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Effect of obesity on intensive care morbidity and mortality: A meta-analysis*

Akinnusi, Morohunfolu E. MD; Pineda, Lilibeth A. MD; El Solh, Ali A. MD, MPH

doi: 10.1097/01.CCM.0000297885.60037.6E
Clinical Investigations

Objective: To evaluate the effect of obesity on intensive care unit mortality, duration of mechanical ventilation, and intensive care unit length of stay among critically ill medical and surgical patients.

Design: Meta-analysis of studies comparing outcomes in obese (body mass index of ≥30 kg/m2) and nonobese (body mass index of <30 kg/m2) critically ill patients in intensive care settings.

Data Source: MEDLINE, BIOSIS Previews, PubMed, Cochrane library, citation review of relevant primary and review articles, and contact with expert informants.

Setting: Not applicable.

Patients: A total of 62,045 critically ill subjects.

Interventions: Descriptive and outcome data regarding intensive care unit mortality and morbidity were extracted by two independent reviewers, according to predetermined criteria. Data were analyzed using a random-effects model.

Measurements and Main Results: Fourteen studies met inclusion criteria, with 15,347 obese patients representing 25% of the pooled study population. Data analysis revealed that obesity was not associated with an increased risk of intensive care unit mortality (relative risk, 1.00; 95% confidence interval, 0.86–1.16; p = .97). However, duration of mechanical ventilation and intensive care unit length of stay were significantly longer in the obese group by 1.48 days (95% confidence interval, 0.07–2.89; p = .04) and 1.08 days (95% confidence interval, 0.27–1.88; p = .009), respectively, compared with the nonobese group. In a subgroup analysis, an improved survival was observed in obese patients with body mass index ranging between 30 and 39.9 kg/m2 compared with nonobese patients (relative risk, 0.86; 95% confidence interval, 0.81–0.91; p < .001).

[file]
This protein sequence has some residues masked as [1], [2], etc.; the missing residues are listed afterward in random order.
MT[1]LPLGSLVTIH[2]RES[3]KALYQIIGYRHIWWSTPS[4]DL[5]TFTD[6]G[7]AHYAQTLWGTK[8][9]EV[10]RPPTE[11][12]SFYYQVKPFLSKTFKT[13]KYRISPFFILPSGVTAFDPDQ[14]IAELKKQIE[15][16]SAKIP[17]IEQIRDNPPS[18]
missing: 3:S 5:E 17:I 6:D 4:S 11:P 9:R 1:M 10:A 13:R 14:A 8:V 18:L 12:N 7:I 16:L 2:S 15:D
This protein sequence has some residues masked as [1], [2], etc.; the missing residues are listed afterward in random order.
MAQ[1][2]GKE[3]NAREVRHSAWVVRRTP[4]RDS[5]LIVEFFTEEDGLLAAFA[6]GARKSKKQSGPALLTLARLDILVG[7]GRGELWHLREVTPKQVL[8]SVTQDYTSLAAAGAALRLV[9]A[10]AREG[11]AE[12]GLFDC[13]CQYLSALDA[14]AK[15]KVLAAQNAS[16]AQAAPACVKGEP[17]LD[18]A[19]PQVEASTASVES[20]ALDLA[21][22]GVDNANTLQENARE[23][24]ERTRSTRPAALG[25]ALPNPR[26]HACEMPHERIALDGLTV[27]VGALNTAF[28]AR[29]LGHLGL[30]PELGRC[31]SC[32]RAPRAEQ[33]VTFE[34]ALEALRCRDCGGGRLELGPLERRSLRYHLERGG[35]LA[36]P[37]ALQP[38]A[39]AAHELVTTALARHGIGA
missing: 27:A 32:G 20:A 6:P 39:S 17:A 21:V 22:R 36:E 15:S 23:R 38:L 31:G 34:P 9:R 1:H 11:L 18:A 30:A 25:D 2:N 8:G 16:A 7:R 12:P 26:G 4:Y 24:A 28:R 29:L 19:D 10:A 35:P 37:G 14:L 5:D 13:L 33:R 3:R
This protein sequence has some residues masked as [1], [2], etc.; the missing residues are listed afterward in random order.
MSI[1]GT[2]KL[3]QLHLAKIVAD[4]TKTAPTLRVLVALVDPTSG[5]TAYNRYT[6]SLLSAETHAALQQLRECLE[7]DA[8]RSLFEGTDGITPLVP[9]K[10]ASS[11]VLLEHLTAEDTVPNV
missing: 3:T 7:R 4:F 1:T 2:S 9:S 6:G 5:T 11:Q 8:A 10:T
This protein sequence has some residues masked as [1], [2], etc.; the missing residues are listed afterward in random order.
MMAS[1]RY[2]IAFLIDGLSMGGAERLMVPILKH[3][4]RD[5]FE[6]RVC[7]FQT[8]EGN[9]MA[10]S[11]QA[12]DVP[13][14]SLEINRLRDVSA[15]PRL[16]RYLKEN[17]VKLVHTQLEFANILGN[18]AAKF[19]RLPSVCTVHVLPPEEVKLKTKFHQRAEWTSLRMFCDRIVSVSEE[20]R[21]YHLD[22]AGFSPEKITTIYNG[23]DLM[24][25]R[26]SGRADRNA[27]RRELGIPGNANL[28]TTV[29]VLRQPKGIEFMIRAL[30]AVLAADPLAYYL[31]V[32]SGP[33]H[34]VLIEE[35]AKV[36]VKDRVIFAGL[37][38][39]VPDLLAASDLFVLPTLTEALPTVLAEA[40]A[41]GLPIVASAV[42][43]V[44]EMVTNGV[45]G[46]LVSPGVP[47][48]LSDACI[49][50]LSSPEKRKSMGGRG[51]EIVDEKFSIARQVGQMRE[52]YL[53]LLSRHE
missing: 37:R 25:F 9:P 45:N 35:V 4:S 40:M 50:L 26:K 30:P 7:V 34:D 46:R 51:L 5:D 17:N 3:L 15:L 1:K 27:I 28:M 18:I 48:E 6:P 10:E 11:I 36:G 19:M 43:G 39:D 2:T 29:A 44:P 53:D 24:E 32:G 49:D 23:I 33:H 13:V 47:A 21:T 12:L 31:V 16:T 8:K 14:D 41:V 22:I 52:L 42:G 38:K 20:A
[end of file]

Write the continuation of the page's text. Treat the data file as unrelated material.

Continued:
Conclusion: Obesity in critically ill patients is not associated with excess mortality but is significantly related to prolonged duration of mechanical ventilation and intensive care unit length of stay. Future studies should target this population for intervention studies to reduce their greater resource utilization.

From the Division of Pulmonary, Critical Care, and Sleep Medicine, Department of Medicine, Western New York Respiratory Research Center, University at Buffalo School of Medicine and Biomedical Sciences, Buffalo, NY.

The authors have not disclosed any potential conflicts of interest.

Supported, in part, by Research for Health in Erie County, Buffalo, NY.

For information regarding this article, E-mail: solh@buffalo.edu

© 2008 by the Society of Critical Care Medicine and Lippincott Williams & Wilkins